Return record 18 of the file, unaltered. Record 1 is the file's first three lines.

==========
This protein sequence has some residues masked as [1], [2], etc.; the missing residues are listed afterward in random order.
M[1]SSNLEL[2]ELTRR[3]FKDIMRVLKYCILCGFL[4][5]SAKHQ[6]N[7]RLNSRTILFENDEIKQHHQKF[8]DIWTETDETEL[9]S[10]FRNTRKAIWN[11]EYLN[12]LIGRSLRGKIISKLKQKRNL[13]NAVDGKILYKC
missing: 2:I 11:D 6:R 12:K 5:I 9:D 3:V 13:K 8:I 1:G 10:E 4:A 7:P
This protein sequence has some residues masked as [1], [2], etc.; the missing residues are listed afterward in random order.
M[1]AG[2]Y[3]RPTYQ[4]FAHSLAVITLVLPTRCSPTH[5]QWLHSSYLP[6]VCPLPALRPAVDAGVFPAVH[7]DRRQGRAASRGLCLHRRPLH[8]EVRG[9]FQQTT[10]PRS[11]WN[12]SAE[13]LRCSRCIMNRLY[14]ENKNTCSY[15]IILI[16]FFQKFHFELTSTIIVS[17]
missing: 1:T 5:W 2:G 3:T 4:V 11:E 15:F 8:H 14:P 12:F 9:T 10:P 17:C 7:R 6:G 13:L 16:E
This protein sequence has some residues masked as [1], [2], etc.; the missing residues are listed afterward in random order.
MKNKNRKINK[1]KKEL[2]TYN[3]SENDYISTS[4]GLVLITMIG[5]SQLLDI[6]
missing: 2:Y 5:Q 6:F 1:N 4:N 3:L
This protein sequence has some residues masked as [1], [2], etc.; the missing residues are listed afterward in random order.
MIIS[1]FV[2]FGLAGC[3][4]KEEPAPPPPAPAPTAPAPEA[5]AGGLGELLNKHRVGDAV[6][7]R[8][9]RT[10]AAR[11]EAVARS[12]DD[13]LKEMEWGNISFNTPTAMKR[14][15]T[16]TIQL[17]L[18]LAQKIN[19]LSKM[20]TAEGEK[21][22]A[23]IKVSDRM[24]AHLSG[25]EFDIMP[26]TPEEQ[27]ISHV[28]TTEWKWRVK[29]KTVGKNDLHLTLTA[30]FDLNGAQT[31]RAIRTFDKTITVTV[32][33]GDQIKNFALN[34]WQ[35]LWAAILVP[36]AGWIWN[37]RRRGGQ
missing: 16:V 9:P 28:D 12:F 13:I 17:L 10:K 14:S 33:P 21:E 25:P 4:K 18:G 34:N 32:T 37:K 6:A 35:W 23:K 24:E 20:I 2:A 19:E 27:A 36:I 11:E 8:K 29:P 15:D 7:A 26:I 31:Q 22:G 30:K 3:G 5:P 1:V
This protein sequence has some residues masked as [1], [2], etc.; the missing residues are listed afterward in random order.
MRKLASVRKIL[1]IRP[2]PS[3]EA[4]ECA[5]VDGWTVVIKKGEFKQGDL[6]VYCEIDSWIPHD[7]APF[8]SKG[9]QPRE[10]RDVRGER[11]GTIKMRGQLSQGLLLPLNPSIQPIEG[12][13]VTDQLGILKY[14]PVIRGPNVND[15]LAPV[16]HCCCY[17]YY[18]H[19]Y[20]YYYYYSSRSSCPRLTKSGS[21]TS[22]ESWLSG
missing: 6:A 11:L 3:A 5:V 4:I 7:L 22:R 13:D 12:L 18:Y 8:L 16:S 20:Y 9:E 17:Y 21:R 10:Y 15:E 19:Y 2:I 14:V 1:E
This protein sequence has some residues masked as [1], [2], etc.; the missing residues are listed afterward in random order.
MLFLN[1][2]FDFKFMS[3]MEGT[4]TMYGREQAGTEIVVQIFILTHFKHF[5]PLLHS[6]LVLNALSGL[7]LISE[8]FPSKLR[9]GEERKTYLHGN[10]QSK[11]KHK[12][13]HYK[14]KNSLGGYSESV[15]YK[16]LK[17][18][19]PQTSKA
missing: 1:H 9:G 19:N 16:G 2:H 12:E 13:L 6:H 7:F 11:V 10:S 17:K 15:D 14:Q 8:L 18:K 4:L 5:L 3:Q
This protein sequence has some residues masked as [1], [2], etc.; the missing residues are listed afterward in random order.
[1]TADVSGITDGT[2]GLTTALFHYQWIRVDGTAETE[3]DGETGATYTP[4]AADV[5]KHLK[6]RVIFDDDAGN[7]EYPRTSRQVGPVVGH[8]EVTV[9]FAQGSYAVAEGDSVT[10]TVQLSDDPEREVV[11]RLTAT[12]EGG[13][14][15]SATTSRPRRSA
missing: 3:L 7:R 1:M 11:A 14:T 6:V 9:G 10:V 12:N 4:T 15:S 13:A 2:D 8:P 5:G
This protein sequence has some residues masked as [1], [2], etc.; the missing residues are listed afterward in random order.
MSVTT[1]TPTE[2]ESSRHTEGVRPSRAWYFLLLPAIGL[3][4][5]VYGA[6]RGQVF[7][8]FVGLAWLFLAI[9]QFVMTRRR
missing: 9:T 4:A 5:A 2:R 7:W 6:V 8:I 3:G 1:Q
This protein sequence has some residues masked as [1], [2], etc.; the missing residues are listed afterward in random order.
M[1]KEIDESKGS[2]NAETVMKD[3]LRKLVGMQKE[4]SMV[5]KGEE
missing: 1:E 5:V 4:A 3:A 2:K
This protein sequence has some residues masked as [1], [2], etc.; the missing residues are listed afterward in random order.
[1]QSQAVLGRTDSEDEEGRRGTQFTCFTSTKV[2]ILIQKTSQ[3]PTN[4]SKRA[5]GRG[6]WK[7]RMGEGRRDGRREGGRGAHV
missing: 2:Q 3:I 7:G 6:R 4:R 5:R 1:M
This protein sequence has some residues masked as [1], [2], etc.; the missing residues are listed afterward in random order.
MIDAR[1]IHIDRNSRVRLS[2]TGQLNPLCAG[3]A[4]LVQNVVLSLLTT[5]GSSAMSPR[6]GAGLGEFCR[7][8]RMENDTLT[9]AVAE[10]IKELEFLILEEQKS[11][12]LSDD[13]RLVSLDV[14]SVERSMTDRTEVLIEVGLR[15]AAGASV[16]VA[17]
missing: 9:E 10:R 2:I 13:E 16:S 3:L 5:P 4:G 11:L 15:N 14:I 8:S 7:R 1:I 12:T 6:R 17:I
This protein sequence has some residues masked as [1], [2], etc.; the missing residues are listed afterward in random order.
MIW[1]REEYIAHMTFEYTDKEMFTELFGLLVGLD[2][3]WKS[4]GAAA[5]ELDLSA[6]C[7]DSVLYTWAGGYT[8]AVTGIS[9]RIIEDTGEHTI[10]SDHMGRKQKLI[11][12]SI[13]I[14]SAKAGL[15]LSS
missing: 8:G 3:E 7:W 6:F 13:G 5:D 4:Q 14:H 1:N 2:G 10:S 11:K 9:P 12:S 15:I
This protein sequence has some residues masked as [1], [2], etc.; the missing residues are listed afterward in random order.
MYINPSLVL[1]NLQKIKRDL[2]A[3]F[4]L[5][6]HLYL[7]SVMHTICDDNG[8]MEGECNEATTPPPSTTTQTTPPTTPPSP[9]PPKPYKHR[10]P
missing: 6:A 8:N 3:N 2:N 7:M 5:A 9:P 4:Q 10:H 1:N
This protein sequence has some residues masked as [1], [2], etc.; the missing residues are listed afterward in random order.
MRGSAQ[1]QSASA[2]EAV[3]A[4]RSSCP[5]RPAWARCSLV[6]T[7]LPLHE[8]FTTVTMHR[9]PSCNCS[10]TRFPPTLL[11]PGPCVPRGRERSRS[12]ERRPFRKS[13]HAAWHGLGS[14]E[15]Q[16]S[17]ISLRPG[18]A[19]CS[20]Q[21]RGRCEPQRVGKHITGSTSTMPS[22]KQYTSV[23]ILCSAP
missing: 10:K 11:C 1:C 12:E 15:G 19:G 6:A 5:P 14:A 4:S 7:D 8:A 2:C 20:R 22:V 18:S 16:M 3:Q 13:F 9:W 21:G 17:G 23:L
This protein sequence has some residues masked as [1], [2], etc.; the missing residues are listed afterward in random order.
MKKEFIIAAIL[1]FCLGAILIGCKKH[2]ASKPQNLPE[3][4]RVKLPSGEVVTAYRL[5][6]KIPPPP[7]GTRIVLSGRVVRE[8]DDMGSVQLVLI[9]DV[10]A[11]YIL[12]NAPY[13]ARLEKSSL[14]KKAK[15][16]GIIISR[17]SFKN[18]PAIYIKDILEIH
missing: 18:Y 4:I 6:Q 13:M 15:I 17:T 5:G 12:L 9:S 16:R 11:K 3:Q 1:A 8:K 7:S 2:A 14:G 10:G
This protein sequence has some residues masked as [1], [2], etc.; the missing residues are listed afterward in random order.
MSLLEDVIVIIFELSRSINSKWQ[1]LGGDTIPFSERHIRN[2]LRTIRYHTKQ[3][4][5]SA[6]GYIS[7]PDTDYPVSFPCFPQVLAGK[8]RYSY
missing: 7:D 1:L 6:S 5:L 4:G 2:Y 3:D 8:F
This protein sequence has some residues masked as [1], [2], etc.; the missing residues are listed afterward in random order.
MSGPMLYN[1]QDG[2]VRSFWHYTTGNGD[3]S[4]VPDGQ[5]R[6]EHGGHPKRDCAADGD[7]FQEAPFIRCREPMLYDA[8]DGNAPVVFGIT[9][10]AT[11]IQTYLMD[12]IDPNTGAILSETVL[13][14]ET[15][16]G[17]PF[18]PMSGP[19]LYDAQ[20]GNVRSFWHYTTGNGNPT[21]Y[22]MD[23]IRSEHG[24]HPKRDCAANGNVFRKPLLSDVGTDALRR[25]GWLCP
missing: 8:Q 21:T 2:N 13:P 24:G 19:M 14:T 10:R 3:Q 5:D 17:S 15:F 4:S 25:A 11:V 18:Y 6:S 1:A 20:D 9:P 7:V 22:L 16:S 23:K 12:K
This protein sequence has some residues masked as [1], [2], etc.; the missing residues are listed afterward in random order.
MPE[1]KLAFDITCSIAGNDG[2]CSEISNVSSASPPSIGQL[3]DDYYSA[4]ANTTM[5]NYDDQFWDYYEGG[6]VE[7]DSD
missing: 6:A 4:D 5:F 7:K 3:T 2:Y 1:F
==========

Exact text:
This protein sequence has some residues masked as [1], [2], etc.; the missing residues are listed afterward in random order.
MPE[1]KLAFDITCSIAGNDG[2]CSEISNVSSASPPSIGQL[3]DDYYSA[4]ANTTM[5]NYDDQFWDYYEGG[6]VE[7]DSD
missing: 6:A 4:D 5:F 7:K 3:T 2:Y 1:F